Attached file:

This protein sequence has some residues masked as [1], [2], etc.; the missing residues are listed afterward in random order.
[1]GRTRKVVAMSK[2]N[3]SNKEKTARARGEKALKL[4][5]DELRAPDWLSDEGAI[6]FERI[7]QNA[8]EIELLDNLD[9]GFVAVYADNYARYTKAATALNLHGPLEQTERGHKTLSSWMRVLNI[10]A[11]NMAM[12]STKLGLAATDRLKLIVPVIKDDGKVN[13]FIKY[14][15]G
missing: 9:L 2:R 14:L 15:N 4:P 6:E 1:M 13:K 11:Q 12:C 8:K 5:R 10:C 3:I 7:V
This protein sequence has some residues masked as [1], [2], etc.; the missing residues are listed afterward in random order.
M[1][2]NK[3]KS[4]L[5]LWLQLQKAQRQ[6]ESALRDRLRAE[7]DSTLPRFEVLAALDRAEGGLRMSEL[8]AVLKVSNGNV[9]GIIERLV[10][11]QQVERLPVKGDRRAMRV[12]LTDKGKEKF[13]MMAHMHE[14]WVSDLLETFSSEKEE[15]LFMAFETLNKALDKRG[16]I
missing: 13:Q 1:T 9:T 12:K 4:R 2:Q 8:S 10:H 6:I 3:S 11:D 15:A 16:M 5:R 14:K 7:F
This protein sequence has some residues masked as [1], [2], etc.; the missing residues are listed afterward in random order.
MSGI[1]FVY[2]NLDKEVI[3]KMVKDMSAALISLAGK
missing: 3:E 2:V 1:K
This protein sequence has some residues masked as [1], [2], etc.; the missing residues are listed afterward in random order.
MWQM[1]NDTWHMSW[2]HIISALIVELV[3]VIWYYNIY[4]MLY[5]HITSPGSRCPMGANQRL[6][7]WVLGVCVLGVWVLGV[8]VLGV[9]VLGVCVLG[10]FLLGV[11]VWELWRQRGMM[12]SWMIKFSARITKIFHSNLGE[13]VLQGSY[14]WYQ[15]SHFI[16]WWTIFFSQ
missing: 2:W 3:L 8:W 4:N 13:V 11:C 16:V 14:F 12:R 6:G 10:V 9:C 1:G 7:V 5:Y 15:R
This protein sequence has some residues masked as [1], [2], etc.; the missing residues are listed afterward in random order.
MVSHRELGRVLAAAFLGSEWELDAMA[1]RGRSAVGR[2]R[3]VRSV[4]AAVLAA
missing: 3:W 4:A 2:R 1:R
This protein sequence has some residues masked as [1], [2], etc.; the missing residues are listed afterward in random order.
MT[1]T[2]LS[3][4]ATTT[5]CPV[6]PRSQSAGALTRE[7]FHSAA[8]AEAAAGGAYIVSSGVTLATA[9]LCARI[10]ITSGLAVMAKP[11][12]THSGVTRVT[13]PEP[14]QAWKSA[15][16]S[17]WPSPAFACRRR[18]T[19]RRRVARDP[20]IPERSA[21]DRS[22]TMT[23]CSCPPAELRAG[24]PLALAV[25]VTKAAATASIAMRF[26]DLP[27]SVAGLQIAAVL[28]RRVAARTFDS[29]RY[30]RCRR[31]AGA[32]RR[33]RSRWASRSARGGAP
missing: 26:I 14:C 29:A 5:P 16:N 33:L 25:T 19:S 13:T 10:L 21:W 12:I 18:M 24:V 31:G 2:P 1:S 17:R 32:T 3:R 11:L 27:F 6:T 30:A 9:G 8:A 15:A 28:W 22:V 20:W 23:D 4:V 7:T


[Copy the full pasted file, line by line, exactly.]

This protein sequence has some residues masked as [1], [2], etc.; the missing residues are listed afterward in random order.
[1]GRTRKVVAMSK[2]N[3]SNKEKTARARGEKALKL[4][5]DELRAPDWLSDEGAI[6]FERI[7]QNA[8]EIELLDNLD[9]GFVAVYADNYARYTKAATALNLHGPLEQTERGHKTLSSWMRVLNI[10]A[11]NMAM[12]STKLGLAATDRLKLIVPVIKDDGKVN[13]FIKY[14][15]G
missing: 9:L 2:R 14:L 15:N 4:P 6:E 1:M 13:K 11:Q 12:C 8:K 5:R 10:C 3:I 7:V
This protein sequence has some residues masked as [1], [2], etc.; the missing residues are listed afterward in random order.
M[1][2]NK[3]KS[4]L[5]LWLQLQKAQRQ[6]ESALRDRLRAE[7]DSTLPRFEVLAALDRAEGGLRMSEL[8]AVLKVSNGNV[9]GIIERLV[10][11]QQVERLPVKGDRRAMRV[12]LTDKGKEKF[13]MMAHMHE[14]WVSDLLETFSSEKEE[15]LFMAFETLNKALDKRG[16]I
missing: 13:Q 1:T 9:T 12:K 4:R 2:Q 8:S 10:H 6:I 3:S 11:D 15:A 16:M 5:R 14:K 7:F
This protein sequence has some residues masked as [1], [2], etc.; the missing residues are listed afterward in random order.
MSGI[1]FVY[2]NLDKEVI[3]KMVKDMSAALISLAGK
missing: 3:E 2:V 1:K
This protein sequence has some residues masked as [1], [2], etc.; the missing residues are listed afterward in random order.
MWQM[1]NDTWHMSW[2]HIISALIVELV[3]VIWYYNIY[4]MLY[5]HITSPGSRCPMGANQRL[6][7]WVLGVCVLGVWVLGV[8]VLGV[9]VLGVCVLG[10]FLLGV[11]VWELWRQRGMM[12]SWMIKFSARITKIFHSNLGE[13]VLQGSY[14]WYQ[15]SHFI[16]WWTIFFSQ
missing: 2:W 3:L 8:W 4:N 13:V 11:C 16:V 14:F 12:R 6:G 10:V 9:C 1:G 7:V 5:Y 15:R
This protein sequence has some residues masked as [1], [2], etc.; the missing residues are listed afterward in random order.
MVSHRELGRVLAAAFLGSEWELDAMA[1]RGRSAVGR[2]R[3]VRSV[4]AAVLAA
missing: 3:W 4:A 2:R 1:R
This protein sequence has some residues masked as [1], [2], etc.; the missing residues are listed afterward in random order.
MT[1]T[2]LS[3][4]ATTT[5]CPV[6]PRSQSAGALTRE[7]FHSAA[8]AEAAAGGAYIVSSGVTLATA[9]LCARI[10]ITSGLAVMAKP[11][12]THSGVTRVT[13]PEP[14]QAWKSA[15][16]S[17]WPSPAFACRRR[18]T[19]RRRVARDP[20]IPERSA[21]DRS[22]TMT[23]CSCPPAELRAG[24]PLALAV[25]VTKAAATASIAMRF[26]DLP[27]SVAGLQIAAVL[28]RRVAARTFDS[29]RY[30]RCRR[31]AGA[32]RR[33]RSRWASRSARGGAP
missing: 26:I 14:C 29:A 5:P 16:N 33:L 25:T 19:S 13:T 10:L 21:W 12:I 18:M 24:V 31:G 2:P 1:S 17:R 32:T 3:R 11:L 27:F 6:T 30:A 9:G 8:A 15:A 28:W 22:V 20:W 23:D 4:V 7:T